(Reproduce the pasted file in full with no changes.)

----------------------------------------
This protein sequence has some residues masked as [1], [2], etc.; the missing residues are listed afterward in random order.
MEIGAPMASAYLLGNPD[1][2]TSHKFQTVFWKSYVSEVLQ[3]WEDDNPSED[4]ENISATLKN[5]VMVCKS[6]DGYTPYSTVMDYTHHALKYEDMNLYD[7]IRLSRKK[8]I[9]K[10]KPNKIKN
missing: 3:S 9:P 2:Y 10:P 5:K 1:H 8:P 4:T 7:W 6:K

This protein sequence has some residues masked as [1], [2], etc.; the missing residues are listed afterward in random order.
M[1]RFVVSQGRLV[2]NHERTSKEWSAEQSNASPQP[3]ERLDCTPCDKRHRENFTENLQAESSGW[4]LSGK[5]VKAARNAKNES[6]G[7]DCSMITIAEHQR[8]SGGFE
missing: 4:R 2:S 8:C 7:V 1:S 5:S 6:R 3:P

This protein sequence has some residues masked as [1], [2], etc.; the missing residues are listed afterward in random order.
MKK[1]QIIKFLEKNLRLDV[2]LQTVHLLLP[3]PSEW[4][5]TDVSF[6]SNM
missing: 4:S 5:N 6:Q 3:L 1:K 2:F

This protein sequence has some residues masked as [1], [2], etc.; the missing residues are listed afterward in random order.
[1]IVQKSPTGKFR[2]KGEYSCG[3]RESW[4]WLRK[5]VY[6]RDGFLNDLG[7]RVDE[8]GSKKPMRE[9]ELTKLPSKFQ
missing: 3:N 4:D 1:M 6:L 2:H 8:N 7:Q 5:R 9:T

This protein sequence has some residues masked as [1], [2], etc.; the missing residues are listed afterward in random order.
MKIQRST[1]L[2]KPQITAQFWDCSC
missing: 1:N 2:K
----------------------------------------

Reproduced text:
This protein sequence has some residues masked as [1], [2], etc.; the missing residues are listed afterward in random order.
MEIGAPMASAYLLGNPD[1][2]TSHKFQTVFWKSYVSEVLQ[3]WEDDNPSED[4]ENISATLKN[5]VMVCKS[6]DGYTPYSTVMDYTHHALKYEDMNLYD[7]IRLSRKK[8]I[9]K[10]KPNKIKN
missing: 3:S 9:P 2:Y 10:P 5:K 1:H 8:P 4:T 7:W 6:K

This protein sequence has some residues masked as [1], [2], etc.; the missing residues are listed afterward in random order.
M[1]RFVVSQGRLV[2]NHERTSKEWSAEQSNASPQP[3]ERLDCTPCDKRHRENFTENLQAESSGW[4]LSGK[5]VKAARNAKNES[6]G[7]DCSMITIAEHQR[8]SGGFE
missing: 4:R 2:S 8:C 7:V 1:S 5:S 6:R 3:P

This protein sequence has some residues masked as [1], [2], etc.; the missing residues are listed afterward in random order.
MKK[1]QIIKFLEKNLRLDV[2]LQTVHLLLP[3]PSEW[4][5]TDVSF[6]SNM
missing: 4:S 5:N 6:Q 3:L 1:K 2:F

This protein sequence has some residues masked as [1], [2], etc.; the missing residues are listed afterward in random order.
[1]IVQKSPTGKFR[2]KGEYSCG[3]RESW[4]WLRK[5]VY[6]RDGFLNDLG[7]RVDE[8]GSKKPMRE[9]ELTKLPSKFQ
missing: 3:N 4:D 1:M 6:L 2:H 8:N 7:Q 5:R 9:T

This protein sequence has some residues masked as [1], [2], etc.; the missing residues are listed afterward in random order.
MKIQRST[1]L[2]KPQITAQFWDCSC
missing: 1:N 2:K